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COVID vaccine debate set to rage

Vaccine sales top agenda - Business group mulls putting jab on open market

Published:Monday | February 1, 2021 | 4:08 PM
File Chief Medical Officer Dr Jacquiline Bisasor McKenzie.
AP A vial of the Phase 3 Novavax coronavirus vaccine is seen ready for use. The drugmaker said on Thursday that its COVID-19 vaccine appears 89 per cent effective based on early findings.

The sheer size of the task of vaccinating an entire country against COVID-19, like the size of the task of testing and mitigating against its spread, is monumental. Private businesses are now mulling over the idea of getting involved the vaccination process, but will that cause more problems than it solves? The Gleaner ventilated the issue earlier this week.


Vaccine sales top agenda


Business group mulls putting jab on open market

Jamaicans who are not on the priority list for the COVID-19 vaccine being procured by the Government might have the option of buying the much-sought-after jab on the private market.

A business coalition banking on procuring the vaccine to complement a similar initiative by the Government disclosed on Thursday that the proposed sale of vaccines was firmly on the table.

The coalition, which includes the Private Sector Organisation of Jamaica, the Jamaica Manufacturers and Exporters Association, and the Jamaica Chamber of Commerce, said that a working group “is still looking into all aspects of the partnership with the Ministry of Health and Wellness”.

“A number of private-sector companies have indicated that they would be willing to provide vaccinations free of cost to their employees, but this decision is up to each individual firm,” the group said in response to queries by The Gleaner.

The group said it would mobilise its resources and leverage its administrative and logistical expertise in procurement to assist in the vaccination programme, adding that herd immunity would boost the prospects of a quicker return to full productivity and economic recovery.

But a rat race for vaccines and the opening of the process to multiple firms could result in a regulatory conundrum for the Holness administration, which is already seeing a mushrooming of informal sites in an emerging black market for rapid antigen and polymerase chain reaction tests.

A similar trend in the take-up of vaccines could fuel a frenzy among speculators and price-gouging by profiteers, potentially opening the door for scammers.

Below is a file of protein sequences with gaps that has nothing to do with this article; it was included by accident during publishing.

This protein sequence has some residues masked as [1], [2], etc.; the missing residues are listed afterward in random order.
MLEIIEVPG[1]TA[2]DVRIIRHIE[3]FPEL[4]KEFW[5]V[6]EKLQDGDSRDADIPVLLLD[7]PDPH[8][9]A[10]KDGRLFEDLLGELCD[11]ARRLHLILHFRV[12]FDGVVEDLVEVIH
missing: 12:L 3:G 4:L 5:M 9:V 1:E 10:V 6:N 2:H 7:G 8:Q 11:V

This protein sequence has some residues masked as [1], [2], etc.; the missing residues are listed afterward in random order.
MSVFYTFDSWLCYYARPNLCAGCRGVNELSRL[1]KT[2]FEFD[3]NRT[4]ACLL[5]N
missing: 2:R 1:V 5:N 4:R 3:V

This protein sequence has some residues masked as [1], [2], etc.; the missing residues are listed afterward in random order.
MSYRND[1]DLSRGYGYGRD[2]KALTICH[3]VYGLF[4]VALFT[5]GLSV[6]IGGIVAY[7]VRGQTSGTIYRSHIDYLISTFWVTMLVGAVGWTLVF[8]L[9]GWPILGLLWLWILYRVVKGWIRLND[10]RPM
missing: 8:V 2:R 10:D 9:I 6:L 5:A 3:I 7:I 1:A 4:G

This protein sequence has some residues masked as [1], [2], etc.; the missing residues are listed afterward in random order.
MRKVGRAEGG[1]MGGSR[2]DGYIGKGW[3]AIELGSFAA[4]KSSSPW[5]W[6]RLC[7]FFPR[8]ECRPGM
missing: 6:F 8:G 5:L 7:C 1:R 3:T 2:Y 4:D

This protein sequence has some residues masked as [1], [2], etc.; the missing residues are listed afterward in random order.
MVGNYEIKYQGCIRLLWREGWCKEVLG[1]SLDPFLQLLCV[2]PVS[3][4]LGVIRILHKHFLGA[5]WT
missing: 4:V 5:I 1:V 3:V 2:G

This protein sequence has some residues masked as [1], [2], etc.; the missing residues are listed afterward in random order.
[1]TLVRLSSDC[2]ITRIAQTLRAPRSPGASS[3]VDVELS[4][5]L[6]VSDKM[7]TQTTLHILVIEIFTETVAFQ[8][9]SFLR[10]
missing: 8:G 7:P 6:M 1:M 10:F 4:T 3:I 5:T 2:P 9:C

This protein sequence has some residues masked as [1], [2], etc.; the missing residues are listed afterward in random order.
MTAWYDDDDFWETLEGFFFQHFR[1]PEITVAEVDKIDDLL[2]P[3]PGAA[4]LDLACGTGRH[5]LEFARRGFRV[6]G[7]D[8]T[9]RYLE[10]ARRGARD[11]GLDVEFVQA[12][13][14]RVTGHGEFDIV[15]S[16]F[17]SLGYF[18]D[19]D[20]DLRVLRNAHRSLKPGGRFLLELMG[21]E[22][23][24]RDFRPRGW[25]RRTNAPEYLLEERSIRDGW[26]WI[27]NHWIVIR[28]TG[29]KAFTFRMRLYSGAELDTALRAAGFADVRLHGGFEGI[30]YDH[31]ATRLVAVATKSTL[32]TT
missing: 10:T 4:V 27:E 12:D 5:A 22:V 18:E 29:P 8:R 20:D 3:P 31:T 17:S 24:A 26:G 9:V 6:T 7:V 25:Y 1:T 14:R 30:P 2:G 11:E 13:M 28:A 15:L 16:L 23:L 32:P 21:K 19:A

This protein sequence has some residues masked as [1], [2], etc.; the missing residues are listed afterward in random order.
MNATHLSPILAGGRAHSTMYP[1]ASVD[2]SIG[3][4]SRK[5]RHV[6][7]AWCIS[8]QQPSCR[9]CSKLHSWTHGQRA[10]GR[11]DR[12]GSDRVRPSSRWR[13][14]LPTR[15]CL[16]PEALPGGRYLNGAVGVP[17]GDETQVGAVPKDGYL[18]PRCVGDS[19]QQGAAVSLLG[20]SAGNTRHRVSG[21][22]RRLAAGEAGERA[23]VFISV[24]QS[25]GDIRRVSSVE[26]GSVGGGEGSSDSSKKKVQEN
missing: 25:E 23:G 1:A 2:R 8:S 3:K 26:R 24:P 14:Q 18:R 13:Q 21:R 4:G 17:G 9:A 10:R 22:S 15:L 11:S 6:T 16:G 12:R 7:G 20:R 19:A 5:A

Executive director of the Trinidad and Tobago-based Caribbean Public Health Agency, Dr Joy St John, was reported by Barbados Today as saying that authorities should scrutinise the regulatory procedures surrounding mass distribution of vaccines in the region.

“I do not want bogus vaccines within the Caribbean. Already we know that there have been attempts to circulate bogus vaccines,” said St John.

“So I do not want anyone getting their hands on something that purports to be [approved] that is not.”

The logistics of the vaccination pact came up for discussion during Thursday’s meeting of a joint select committee of Parliament on the pandemic, with member Anthony Hylton wanting to know if the private sector would be making the vaccines available to Jamaicans for free.

Health and Wellness Minister Dr Christopher Tufton said that the nuts and bolts of the partnership were still being worked out but noted that Jamaica had a tradition of having parallel tracks – public sector and on the open market – to accessing drugs and vaccines.

“There may be some who can afford to pay for it, and they should. I would encourage it, frankly speaking,” Tufton told the committee. “And for those who can’t, the public- health system has an obligation to ensure that they get.”

The Government has indicated that the deployment of the vaccine will be done in four phases, with priority being given to healthcare professionals, parliamentarians, the elderly, the police and army, firefighters, correctional staffers, among other front-line workers.

Chief Medical Officer Dr Jacquiline Bisasor-McKenzie defended the ability and certainty of the COVAX Facility – a global pool to which Jamaica and nearly 200 other countries subscribe – to deliver sufficient quotas in time for the roll-out of the island’s vaccination programme. She said that local health authorities had been assured that two billion vaccines had already been secured under COVAX.

“It is not just negotiations. They have completed signing off the documents for some of these vaccines,” Bisasor McKenzie told the committee.

Participating countries are expected to receive today the initial estimation of the actual number of doses they will receive and the timeline for the first two quarters.

The COVAX Facility is designed to accelerate equitable access by countries globally to appropriate safe and efficacious COVID-19 vaccines. Jamaica is among six Caribbean Public Health Agency members that have been provided with the full down payment required for the COVAX Facility.

Bisasor McKenzie said Jamaica is now in the process of developing its indemnity agreement, which is a commitment that drugmakers will be insulated from liability for possible ill effects from the vaccine.

“We are using a new drug, a drug that has emergency use approval in the jurisdiction in which it is manufactured, and so the manufacturers require for there to be some kind of indemnity process that would prevent them from being sued, essentially, if something goes wrong,” Bisasor McKenzie said.